Montreal·My Community

By reconnecting with her language, this young Kahnawake chief has the next generation at heart

Mohawk Council of Kahnawake Chief Jessica Lazare is hungry to learn and better her community.

Jessica Lazare is bringing her hunger to learn and better her community to council

When Lance Delisle sat down to chat with Jessica Lazare, she was preparing chicken soup for a sick friend. (Lance Delisle/CBC)

Kahnawake Chief Jessica Lazare's kitchen smells like homemade chicken soup. Chopped vegetables sit on the counter as she prepares her secret ingredients for the aromatic broth bubbling on her stove.

"I just got off a Zoom call and I'm making chicken soup for a sick friend," says Lazare, laughing with her whole body as she lets me in.

"Don't mind the leopard skin print shirt!"

The 29-year-old has enough positive energy and youthful enthusiasm to fill far more than her modest kitchen. A single mom to two boys, she is passionate about the Kanien'kéha language and is steeped in two worlds. She's a council chief in the Mohawk Council of Kahnawake (MCK), but also learned traditional Haudenosaunee teachings from her family as a child. Both aid Lazare on her journey to serve her community.

She gives her all with everything she does — and that includes cooking the best chicken soup.

Last summer, Lazare received 728 votes in the MCK elections, coming in fourth place and earning a spot on council. A significant accomplishment for a political novice.

"It was a real surprise to me. I didn't even think I knew that many people!" she says. When I ask her why she thinks so many people voted for her, she replies right away with one word.

"Change."

She spent much of her youth in Kahnawake, but didn't attend school here.

"I needed to be more rooted in my community," she says. "I always wanted to have my own business. Something I could share."

So at 19, she opened up a café in Kahnawake. She knew the business; by the time she was 12 years old, Jesica was working at restaurants in the community alongside her aunts.

At her café, she was always ready to hear stories from the elders who would stop by. There were stories of where they worked, their relationships, their community. Those stories helped her feel more connected to Kahnawake, and understand the significance of her language and culture.

"I knew how important it was to preserve who we were as best as possible," she says. "It naturally directed me towards a political path."

She held onto that dream while she had two sons and made a home for her young family, knowing one day she'd make it a reality.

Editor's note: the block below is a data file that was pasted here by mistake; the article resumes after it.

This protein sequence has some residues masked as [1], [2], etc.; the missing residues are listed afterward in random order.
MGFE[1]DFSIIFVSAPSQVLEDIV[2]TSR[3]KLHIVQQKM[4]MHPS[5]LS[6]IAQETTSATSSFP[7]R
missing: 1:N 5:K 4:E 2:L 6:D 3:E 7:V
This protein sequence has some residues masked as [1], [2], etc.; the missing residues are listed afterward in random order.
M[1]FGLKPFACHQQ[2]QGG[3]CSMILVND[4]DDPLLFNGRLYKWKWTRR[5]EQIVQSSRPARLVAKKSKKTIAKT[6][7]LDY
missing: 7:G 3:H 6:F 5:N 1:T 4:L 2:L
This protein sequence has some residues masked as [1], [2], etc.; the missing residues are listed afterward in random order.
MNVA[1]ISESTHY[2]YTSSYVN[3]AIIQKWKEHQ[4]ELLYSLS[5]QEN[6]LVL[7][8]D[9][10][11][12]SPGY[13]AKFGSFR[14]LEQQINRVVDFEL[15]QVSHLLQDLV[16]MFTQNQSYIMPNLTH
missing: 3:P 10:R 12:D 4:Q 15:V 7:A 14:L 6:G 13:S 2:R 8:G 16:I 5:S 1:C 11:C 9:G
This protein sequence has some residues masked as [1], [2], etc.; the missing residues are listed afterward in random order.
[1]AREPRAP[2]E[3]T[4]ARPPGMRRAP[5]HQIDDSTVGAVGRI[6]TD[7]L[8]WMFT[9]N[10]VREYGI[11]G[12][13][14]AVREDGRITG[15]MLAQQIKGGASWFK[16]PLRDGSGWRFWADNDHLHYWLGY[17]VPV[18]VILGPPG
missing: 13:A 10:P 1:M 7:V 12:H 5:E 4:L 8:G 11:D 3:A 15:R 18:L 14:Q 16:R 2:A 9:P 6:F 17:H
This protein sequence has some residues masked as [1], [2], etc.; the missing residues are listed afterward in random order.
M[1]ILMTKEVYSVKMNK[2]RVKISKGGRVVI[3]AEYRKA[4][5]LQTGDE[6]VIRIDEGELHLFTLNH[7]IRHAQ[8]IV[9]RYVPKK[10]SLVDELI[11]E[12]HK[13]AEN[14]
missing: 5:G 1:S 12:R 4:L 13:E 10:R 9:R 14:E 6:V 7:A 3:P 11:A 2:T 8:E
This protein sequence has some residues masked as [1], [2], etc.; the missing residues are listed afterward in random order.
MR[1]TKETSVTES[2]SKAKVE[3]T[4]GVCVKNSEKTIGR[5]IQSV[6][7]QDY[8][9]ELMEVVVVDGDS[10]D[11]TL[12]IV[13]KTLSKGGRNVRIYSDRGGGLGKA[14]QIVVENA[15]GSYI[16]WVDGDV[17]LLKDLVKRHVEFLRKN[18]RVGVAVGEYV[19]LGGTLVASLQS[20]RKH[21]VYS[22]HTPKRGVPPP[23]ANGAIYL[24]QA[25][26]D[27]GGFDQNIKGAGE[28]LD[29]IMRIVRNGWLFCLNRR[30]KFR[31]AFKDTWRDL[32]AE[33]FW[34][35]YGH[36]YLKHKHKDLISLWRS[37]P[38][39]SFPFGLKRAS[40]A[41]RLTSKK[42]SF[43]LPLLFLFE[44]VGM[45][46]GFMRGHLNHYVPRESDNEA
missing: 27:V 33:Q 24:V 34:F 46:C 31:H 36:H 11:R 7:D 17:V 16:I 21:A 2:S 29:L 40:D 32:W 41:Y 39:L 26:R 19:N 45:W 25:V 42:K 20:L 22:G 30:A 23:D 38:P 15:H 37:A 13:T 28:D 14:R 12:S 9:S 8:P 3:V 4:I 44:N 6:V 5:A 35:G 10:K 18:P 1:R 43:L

'I always spoke from the heart'

When her sons were old enough for daycare, she applied to the Kanien'kéha Ratiwennahni:rats immersion program in Kahnawake, an intensive two-year course in the Mohawk language. In her letter of intent, she wrote that she hoped to reform the MCK by incorporating traditional ideas and prioritizing inclusion.

She doubted that she would be accepted.

"It's a very difficult program to get into. So when I got the call [that] I got in, it was like something was going to change," she says. "Not just for me, but for my boys."

It was a much more emotional experience than she expected.

"It opened me to so much more than just my language and culture. It deconstructed who I thought I was, how I thought, how I carried myself, how I approached life, everything about me," she says.

"Who we are, our language and culture, transcends us to our past, present and future."

Lazare stops me to say she needs to stir her soup. She comes back to the kitchen table, with a small sample in hand. "It's heavenly!" I say, as she smirks as if she knew that all along.

After graduating from the immersion program, she felt she needed more tools to better communicate with outside government bodies, to help them understand "who we are as people."

So the fall of 2019, she enrolled in Concordia University's community, public affairs and policy studies program, with a double major in First Peoples studies.

"Because of her educational background and knowledge of Kanien'kéha, she's definitely been an asset to the council table," said Kahnawake Grand Chief Kahsennenhawe Sky-Deer. "I think her youthfulness is a strength."

From November 2019 to March 2021, Lazare worked part time alongside Gerald Taiaiake Alfred on policies and a framework for governance. The experience pushed her to run for council, where she now leads the heritage portfolio.

"I always spoke from the heart," she says of her campaign, adding that she wanted to make it clear that she was sincere in her mission to improve her community.

She sighs, noting that there is a lot of pressure on her. But she welcomes the responsibility.

"I work for my community, but I [also] work for the future of my children, the youth of Kahnawake. They deserve a voice," she says.

"They need to be heard. If I can give them that, I will."

ABOUT THE AUTHOR

Lance Delisle

CBC Columnist

Lance Delisle is from the Kahnawake Mohawk territory. He's been involved with broadcast radio and journalism for over 30 years.

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